Best Quality, Dual Connection

A common situation is one in which the display supports HDMI 2.0 or 2.0a at 18 Gbps with HDCP 2.2, but the AV receiver either does not support HDMI 2.0 and HDCP 2.2, or supports HDMI 2.0 at only 10.2 Gbps.  You can still achieve maximum video (and audio) quality in such a system by using the second (audio-only) HDMI port on Strato. Connect the display directly to Strato’s primary (VIDEO) HDMI port, and connect the receiver or audio processor to the secondary (DIGITAL AUDIO) HDMI port.  This dual connection allows the full video capability of Strato to be delivered to the display, while still providing full fidelity audio such as Dolby Atmos to the receiver.

Very Good Quality, Single and Dual Connections

If the display supports HDMI 2.0 and HDCP 2.2, but at 10.2 Gbps, Strato can still output 4K Ultra HD, including 4K Ultra HD at 60 frames per second.  However, at 60fps, video will be limited to 8-bit color, which can produce color banding with some content. With such a display, configuring Strato to “Allow Display Mode Changes” in the Video tab of the browser interface’s Settings dialog will allow Strato to switch to 24 frames per second for movies.  At 24 fps, Strato can output 10-bit color and HDR content even over a 10.2 Gbps link for displays that support it, so the image is identical to what you would see on an 18 Gbps connection. As with the 18 Gbps connection options described above, you can connect the audio equipment to the second HDMI port to if the audio equipment has HDMI or HDCP limitations that the display does not. Even if the display only supports a maximum of 10.2 Gbps, consider choosing cables that are tested to work at 18 Gbps or higher, especially when cables are run in-wall or in other difficult to replace installations.  This will help to ensure a smoother upgrade path to a new display in the future.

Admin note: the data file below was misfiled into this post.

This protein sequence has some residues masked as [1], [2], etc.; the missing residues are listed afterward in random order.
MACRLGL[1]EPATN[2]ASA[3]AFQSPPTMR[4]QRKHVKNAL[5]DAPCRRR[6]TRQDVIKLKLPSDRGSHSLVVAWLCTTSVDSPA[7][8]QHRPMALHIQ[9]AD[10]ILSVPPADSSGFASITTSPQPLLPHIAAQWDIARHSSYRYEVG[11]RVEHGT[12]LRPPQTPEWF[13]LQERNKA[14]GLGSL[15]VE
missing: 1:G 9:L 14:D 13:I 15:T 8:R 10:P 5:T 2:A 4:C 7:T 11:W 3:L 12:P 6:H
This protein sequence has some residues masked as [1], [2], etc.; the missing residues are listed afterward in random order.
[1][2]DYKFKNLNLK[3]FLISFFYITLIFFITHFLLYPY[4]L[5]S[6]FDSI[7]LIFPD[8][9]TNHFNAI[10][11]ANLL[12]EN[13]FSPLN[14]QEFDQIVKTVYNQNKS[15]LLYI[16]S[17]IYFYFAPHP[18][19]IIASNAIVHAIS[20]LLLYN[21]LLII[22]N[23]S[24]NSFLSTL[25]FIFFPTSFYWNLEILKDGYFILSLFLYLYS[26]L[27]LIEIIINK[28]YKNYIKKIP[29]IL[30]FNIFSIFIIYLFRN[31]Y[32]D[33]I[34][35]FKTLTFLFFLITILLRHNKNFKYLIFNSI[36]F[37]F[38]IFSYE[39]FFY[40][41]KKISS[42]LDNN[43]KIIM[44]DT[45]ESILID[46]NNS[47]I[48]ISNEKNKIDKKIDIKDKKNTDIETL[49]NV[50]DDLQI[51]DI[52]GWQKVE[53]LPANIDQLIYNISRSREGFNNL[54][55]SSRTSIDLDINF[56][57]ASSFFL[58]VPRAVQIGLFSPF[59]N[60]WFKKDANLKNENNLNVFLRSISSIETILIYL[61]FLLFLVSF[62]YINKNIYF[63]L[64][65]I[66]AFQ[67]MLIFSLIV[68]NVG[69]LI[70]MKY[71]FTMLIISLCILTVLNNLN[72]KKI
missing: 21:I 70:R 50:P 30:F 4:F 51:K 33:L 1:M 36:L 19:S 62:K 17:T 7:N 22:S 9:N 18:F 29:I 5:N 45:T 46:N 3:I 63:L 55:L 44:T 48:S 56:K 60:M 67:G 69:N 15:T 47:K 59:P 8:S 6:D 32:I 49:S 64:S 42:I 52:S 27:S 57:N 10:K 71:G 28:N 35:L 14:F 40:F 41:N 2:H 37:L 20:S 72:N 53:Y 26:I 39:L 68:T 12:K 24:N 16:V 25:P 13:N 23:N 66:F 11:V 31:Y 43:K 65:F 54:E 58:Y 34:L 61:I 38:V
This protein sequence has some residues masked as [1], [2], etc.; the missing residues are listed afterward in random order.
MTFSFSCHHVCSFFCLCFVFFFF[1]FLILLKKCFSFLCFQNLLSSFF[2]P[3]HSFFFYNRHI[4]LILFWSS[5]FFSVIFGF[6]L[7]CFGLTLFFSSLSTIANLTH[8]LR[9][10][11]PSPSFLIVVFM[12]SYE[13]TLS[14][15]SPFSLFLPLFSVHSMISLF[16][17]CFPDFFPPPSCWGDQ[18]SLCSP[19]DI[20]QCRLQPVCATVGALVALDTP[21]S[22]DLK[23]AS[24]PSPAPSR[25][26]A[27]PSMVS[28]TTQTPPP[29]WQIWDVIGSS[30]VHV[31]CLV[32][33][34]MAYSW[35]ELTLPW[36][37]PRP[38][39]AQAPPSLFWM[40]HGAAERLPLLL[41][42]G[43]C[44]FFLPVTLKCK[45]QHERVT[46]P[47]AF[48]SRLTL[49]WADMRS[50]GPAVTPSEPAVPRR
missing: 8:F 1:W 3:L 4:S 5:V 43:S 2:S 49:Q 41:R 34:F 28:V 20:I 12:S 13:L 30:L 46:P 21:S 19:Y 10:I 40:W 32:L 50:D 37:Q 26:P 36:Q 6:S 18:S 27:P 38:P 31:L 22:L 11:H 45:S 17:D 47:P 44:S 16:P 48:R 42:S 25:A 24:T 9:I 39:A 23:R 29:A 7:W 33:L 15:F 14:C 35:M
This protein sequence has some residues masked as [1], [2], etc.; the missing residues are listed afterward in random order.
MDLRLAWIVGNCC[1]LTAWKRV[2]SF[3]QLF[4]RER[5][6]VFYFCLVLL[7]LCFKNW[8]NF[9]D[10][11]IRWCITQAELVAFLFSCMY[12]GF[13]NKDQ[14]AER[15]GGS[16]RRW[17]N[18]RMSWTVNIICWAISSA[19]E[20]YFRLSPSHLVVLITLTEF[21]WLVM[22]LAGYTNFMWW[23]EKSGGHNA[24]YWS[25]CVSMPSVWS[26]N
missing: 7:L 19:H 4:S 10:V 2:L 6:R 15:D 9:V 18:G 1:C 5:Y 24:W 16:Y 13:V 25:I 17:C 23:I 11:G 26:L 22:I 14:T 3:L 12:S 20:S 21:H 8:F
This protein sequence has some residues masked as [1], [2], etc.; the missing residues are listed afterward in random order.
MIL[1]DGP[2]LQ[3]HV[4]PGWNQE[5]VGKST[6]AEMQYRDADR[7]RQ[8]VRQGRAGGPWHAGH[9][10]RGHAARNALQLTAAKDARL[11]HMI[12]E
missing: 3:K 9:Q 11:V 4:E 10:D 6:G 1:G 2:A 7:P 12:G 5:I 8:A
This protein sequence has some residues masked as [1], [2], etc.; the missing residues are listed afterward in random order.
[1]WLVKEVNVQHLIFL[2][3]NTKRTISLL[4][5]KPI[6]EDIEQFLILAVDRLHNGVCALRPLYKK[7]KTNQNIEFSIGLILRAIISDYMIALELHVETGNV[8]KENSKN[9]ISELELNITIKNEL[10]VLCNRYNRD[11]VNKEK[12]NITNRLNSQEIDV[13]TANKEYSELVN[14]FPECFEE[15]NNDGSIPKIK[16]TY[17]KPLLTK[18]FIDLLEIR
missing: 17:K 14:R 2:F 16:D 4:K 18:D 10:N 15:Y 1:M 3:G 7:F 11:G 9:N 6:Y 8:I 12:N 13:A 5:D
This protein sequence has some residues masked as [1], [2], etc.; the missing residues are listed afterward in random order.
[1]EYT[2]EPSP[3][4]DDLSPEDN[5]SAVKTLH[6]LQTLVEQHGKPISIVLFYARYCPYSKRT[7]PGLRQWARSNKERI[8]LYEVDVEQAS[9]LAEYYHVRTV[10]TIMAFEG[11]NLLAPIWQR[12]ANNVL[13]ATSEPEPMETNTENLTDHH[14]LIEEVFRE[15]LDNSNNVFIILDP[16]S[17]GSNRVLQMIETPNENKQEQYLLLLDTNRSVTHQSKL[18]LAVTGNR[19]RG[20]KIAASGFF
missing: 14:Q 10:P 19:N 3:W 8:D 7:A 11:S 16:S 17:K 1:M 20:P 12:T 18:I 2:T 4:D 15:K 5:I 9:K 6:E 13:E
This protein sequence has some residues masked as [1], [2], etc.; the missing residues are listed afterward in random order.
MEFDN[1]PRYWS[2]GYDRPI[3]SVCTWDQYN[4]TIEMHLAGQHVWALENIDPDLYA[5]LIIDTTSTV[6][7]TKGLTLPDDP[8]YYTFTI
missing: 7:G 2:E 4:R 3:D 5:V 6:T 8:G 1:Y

HDMI Cables

One of the most common sources of interoperability issues is poor-quality or overly-long HDMI cables. Cables that work well for 10.2 Gbps signals may not work at all for 4K 18 Gbps signals, showing either no video signal, flashing, or snow. For runs carrying an 18 Gbps signal up to 15 feet, passive cables should meet these criteria:
  • HDMI High-Speed cable tested to at least 20 Gbps;
  • Double Shielded;
  • AWG number for the conductors of 26, 24, 22, or lower.

Examples of such cables include those carrying a Premium HDMI Cable Certification, and cables that have been given a  4K-18G-DC certification by DPL Labs.

For runs longer than 15 feet, it may be necessary to use an active cable (including fiber optic cables) or an extender system. However, in our testing, many active cables and extenders have been unable to reliably support 18 Gbps signals in all situations, despite how they are labeled. The following document contains our specific recommendations for cables longer than 15 feet, based on testing performed in our engineering labs: Kaleidescape Recommended HDMI Cables.